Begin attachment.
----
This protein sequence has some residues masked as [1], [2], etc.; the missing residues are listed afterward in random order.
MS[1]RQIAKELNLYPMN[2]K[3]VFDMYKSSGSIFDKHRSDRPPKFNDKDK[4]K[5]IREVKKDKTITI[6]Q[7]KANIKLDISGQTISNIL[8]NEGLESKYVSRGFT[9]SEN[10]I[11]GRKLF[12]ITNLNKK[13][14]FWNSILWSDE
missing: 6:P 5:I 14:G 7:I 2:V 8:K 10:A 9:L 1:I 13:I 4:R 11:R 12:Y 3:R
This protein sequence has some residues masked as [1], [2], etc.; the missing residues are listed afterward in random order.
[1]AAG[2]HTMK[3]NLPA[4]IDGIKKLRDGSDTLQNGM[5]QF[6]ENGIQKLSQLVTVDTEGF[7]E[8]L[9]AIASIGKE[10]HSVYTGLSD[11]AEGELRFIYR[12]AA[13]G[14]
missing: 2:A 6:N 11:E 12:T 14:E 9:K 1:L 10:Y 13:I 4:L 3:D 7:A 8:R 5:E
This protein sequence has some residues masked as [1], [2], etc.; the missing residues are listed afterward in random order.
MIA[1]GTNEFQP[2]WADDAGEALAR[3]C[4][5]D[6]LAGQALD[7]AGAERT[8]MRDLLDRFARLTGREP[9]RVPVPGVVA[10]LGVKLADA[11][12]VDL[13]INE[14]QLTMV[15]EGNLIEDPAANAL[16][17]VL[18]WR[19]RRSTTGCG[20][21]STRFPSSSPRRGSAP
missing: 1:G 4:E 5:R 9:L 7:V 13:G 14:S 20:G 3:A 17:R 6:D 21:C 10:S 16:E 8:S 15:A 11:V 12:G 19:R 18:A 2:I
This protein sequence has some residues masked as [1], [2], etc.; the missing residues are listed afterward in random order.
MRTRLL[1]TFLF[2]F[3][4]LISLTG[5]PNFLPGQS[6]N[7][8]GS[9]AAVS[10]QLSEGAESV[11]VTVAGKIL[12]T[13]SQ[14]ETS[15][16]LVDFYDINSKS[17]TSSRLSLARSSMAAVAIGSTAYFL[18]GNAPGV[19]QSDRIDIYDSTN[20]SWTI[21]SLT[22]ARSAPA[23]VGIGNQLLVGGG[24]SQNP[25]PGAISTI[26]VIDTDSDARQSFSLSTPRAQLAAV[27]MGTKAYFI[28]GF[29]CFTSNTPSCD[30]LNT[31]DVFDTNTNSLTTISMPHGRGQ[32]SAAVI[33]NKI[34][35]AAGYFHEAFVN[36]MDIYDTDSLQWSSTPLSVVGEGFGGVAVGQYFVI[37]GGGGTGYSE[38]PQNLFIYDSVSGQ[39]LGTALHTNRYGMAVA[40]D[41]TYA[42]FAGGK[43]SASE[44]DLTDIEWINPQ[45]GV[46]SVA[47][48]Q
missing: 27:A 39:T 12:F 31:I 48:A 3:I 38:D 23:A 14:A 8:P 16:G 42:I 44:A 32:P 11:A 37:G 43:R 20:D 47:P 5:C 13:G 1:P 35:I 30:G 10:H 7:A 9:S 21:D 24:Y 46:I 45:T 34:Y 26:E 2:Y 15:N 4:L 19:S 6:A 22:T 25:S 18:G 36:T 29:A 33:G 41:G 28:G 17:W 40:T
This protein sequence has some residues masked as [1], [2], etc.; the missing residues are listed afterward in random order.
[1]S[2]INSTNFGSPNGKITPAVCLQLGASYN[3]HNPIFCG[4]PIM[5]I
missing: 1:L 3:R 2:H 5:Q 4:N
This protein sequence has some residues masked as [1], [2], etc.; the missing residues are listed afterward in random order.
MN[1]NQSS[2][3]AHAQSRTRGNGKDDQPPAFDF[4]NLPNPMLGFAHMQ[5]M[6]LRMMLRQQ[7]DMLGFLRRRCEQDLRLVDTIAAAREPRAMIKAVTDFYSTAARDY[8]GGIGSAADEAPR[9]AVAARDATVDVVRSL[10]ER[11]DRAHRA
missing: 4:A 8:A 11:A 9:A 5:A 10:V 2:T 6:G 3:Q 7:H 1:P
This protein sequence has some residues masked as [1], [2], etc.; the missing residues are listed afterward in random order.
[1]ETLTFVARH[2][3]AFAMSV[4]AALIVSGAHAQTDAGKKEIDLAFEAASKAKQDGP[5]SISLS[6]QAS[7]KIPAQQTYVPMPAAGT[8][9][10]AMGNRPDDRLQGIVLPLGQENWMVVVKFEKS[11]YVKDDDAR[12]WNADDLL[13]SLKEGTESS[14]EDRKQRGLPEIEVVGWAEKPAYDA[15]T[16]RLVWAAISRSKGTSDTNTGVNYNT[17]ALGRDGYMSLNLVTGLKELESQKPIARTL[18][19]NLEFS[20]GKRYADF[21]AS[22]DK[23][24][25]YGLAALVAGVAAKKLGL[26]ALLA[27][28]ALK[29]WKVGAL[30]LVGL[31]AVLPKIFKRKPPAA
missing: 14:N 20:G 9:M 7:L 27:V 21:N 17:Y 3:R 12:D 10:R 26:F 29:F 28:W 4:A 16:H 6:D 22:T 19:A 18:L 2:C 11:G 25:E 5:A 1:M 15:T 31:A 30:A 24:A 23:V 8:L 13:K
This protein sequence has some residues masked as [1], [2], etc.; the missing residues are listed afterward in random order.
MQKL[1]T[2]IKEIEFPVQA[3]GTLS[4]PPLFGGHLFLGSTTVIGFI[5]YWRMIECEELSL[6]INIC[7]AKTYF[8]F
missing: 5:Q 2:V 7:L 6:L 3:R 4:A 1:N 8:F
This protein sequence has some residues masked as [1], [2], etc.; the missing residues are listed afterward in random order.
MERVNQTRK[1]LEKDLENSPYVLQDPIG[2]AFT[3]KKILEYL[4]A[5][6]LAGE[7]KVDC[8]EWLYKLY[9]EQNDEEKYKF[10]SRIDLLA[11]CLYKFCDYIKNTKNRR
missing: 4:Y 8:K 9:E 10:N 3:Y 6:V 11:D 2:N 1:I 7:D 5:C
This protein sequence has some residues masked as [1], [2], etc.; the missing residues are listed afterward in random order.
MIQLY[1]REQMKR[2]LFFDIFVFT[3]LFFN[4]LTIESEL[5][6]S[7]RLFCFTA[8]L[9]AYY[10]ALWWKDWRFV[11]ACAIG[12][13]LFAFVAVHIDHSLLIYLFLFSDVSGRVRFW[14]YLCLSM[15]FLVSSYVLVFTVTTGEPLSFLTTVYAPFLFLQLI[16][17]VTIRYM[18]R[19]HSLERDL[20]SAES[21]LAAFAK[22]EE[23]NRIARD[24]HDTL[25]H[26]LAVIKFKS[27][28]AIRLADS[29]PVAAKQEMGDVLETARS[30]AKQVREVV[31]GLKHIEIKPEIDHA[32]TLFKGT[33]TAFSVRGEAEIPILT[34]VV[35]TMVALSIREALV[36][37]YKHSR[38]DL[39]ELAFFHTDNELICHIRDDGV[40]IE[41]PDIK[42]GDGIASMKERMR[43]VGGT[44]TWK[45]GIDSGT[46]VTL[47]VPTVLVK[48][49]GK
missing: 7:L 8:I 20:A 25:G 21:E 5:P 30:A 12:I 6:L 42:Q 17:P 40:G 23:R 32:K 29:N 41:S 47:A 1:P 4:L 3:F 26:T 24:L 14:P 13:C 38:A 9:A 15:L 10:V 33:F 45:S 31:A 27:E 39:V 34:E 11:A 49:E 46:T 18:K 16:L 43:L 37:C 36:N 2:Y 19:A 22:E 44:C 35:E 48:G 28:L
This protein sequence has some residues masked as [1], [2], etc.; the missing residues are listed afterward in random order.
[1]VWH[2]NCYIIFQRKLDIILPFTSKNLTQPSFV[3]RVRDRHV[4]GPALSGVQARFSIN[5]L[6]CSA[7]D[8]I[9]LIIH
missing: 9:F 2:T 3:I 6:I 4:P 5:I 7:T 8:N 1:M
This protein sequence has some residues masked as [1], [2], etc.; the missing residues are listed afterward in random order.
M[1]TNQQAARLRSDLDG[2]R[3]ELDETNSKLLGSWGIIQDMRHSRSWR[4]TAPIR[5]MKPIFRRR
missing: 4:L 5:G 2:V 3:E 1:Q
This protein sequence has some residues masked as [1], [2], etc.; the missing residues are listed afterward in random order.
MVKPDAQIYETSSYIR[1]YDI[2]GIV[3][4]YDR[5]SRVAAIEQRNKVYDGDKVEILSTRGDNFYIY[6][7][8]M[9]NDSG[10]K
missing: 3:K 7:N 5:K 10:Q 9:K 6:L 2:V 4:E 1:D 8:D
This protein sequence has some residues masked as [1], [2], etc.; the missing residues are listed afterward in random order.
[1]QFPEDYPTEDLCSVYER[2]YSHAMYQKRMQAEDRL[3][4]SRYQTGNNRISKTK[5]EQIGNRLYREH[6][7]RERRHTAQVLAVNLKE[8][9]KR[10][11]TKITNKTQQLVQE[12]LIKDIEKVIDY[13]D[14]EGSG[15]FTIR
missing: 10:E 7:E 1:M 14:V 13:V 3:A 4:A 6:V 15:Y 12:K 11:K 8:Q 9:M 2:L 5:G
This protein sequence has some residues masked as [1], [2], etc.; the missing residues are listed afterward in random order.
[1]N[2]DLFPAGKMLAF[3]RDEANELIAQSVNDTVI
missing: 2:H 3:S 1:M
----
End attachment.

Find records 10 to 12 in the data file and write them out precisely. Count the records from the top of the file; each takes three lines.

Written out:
This protein sequence has some residues masked as [1], [2], etc.; the missing residues are listed afterward in random order.
MIQLY[1]REQMKR[2]LFFDIFVFT[3]LFFN[4]LTIESEL[5][6]S[7]RLFCFTA[8]L[9]AYY[10]ALWWKDWRFV[11]ACAIG[12][13]LFAFVAVHIDHSLLIYLFLFSDVSGRVRFW[14]YLCLSM[15]FLVSSYVLVFTVTTGEPLSFLTTVYAPFLFLQLI[16][17]VTIRYM[18]R[19]HSLERDL[20]SAES[21]LAAFAK[22]EE[23]NRIARD[24]HDTL[25]H[26]LAVIKFKS[27][28]AIRLADS[29]PVAAKQEMGDVLETARS[30]AKQVREVV[31]GLKHIEIKPEIDHA[32]TLFKGT[33]TAFSVRGEAEIPILT[34]VV[35]TMVALSIREALV[36][37]YKHSR[38]DL[39]ELAFFHTDNELICHIRDDGV[40]IE[41]PDIK[42]GDGIASMKERMR[43]VGGT[44]TWK[45]GIDSGT[46]VTL[47]VPTVLVK[48][49]GK
missing: 7:L 8:I 20:A 25:G 21:E 5:P 30:A 12:I 6:L 42:Q 17:P 40:G 23:R 32:K 29:N 41:S 47:A 1:P 4:L 3:F 26:T 24:L 14:P 13:C 38:A 9:A 15:L 10:V 33:F 45:S 31:A 27:E 39:V 34:E 11:A 49:E 46:T 18:K 16:L 43:L 37:C 36:N 2:Y 19:A 22:E 44:C 35:E 48:G 28:L
This protein sequence has some residues masked as [1], [2], etc.; the missing residues are listed afterward in random order.
[1]VWH[2]NCYIIFQRKLDIILPFTSKNLTQPSFV[3]RVRDRHV[4]GPALSGVQARFSIN[5]L[6]CSA[7]D[8]I[9]LIIH
missing: 9:F 2:T 3:I 6:I 4:P 5:I 7:T 8:N 1:M
This protein sequence has some residues masked as [1], [2], etc.; the missing residues are listed afterward in random order.
M[1]TNQQAARLRSDLDG[2]R[3]ELDETNSKLLGSWGIIQDMRHSRSWR[4]TAPIR[5]MKPIFRRR
missing: 4:L 5:G 2:V 3:E 1:Q